The Hundred Year African War : The New Scramble for Africa

Peace has eluded Africa for several reasons. ‘The Hundred Year African War’ is how the author wishes to summarize it.

Miners protesting in South Africa (CNN)

The Scramble for Africa: what originally seems like just catchy terminology remains one of the defining moments in the planet’s collective political history.

Coined originally by the Times in 1884, the phrase refers to the period between 1884 and 1914 – an era where prevalent European colonial powers in their attempts to out-race each other took to Africa and Asia while building their empires.

Estimates indicate that while in the 1870s, about 10% of the continent was under European imperial control, this number rose to around 90% in 1914. It would appear that initially, European powers did not appreciate the magnitude of resources in Africa but when a few initiated colonial growth, the rest did not want to miss out. And by 1884–85, the Scramble for Africa was at full speed. Thirteen European countries and the United States met in Berlin to agree the rules of African colonization. From 1884 to 1914, the continent was in conflict as these countries took territory and power from existing African states and peoples. Africa has not enjoyed peace since then and over the last hundred years, several factors have developed to ensure that things stay this way.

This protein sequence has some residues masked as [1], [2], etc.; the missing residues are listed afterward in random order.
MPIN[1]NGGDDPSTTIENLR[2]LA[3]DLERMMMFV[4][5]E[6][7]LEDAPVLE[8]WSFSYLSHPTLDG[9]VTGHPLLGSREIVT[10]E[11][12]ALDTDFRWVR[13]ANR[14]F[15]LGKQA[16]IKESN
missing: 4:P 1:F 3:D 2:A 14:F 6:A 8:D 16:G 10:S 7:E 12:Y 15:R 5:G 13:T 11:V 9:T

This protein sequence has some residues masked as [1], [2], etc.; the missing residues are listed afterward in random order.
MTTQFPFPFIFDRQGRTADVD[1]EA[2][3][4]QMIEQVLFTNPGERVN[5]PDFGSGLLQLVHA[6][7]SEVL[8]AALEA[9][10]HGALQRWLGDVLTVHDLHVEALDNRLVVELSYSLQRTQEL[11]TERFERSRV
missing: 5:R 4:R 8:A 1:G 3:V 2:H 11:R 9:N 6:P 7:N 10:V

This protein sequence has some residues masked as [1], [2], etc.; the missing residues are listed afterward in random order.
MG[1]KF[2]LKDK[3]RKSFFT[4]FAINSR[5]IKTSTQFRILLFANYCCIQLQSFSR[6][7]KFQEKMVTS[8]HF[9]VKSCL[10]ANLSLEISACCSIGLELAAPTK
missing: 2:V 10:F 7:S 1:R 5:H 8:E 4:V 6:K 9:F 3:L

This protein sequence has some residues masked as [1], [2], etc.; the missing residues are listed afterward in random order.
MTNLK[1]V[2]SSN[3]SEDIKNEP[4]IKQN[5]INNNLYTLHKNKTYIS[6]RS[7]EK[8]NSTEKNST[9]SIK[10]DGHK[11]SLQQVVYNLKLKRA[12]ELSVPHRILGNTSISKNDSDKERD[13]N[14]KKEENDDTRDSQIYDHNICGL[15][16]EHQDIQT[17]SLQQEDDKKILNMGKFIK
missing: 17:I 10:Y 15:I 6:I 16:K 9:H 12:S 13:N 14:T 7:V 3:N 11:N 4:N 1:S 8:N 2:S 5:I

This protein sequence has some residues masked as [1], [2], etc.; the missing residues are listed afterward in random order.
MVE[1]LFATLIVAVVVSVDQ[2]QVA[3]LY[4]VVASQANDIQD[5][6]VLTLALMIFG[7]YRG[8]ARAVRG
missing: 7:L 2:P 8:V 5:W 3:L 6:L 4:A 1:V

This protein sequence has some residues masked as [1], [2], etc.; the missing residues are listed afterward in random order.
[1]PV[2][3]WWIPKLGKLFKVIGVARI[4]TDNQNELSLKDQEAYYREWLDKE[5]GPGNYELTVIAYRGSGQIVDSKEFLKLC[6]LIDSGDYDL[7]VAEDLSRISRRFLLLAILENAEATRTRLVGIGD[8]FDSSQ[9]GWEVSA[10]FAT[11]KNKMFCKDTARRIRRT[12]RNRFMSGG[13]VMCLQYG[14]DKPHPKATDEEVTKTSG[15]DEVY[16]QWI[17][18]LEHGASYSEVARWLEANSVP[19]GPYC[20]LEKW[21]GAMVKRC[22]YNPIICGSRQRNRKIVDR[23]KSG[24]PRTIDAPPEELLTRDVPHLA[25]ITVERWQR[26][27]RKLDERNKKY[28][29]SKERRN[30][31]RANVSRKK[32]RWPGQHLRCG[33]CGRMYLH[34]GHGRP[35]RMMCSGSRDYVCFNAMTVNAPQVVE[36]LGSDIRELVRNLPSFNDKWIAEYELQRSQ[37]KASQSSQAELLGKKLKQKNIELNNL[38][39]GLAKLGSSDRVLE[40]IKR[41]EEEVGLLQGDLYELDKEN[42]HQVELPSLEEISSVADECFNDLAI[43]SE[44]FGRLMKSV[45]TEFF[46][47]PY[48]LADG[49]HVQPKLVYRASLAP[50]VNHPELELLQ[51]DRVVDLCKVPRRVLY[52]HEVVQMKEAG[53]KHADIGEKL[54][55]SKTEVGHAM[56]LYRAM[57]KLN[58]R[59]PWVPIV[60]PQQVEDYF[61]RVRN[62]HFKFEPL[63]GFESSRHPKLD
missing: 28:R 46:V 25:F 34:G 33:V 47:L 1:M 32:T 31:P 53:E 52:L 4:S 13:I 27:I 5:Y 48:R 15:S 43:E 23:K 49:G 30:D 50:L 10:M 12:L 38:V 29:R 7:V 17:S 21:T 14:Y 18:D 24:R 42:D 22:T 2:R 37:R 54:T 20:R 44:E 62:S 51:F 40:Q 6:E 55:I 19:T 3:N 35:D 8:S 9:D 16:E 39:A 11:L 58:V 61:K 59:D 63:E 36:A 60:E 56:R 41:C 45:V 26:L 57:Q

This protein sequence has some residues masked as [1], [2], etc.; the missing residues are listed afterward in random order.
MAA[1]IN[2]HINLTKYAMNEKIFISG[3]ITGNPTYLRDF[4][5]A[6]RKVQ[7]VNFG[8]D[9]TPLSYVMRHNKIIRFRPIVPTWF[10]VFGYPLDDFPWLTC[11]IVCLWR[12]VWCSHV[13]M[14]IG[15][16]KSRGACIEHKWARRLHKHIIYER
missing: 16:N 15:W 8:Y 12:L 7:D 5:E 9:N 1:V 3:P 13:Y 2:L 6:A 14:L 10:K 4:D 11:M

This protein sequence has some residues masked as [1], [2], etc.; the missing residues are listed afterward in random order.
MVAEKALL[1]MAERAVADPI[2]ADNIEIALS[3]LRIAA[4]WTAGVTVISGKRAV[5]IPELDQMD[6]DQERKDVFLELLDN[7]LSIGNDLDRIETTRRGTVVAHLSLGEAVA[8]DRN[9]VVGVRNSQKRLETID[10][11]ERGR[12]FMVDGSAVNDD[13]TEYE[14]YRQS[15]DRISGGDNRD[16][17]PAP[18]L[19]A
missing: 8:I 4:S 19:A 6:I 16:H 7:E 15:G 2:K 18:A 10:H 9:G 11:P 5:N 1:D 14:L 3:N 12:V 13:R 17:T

A painting depicting the Ango-Zulu War by Alphonse de Neuville.

As early as 1879, Zulu tribes struck out against British imperial forces. The Anglo-Zulu War that followed lead to thousands of deaths and clashes between European powers and tribal/regional African indigenous powers rang the bell, signalling the beginning of a new era.

In this era, rash capitalistic motives resulted in a race between the European nations to cut out parts of Africa for themselves. In the squabble that followed, the mighty nations of Europe fought each other for the pride that only economic strength could bring.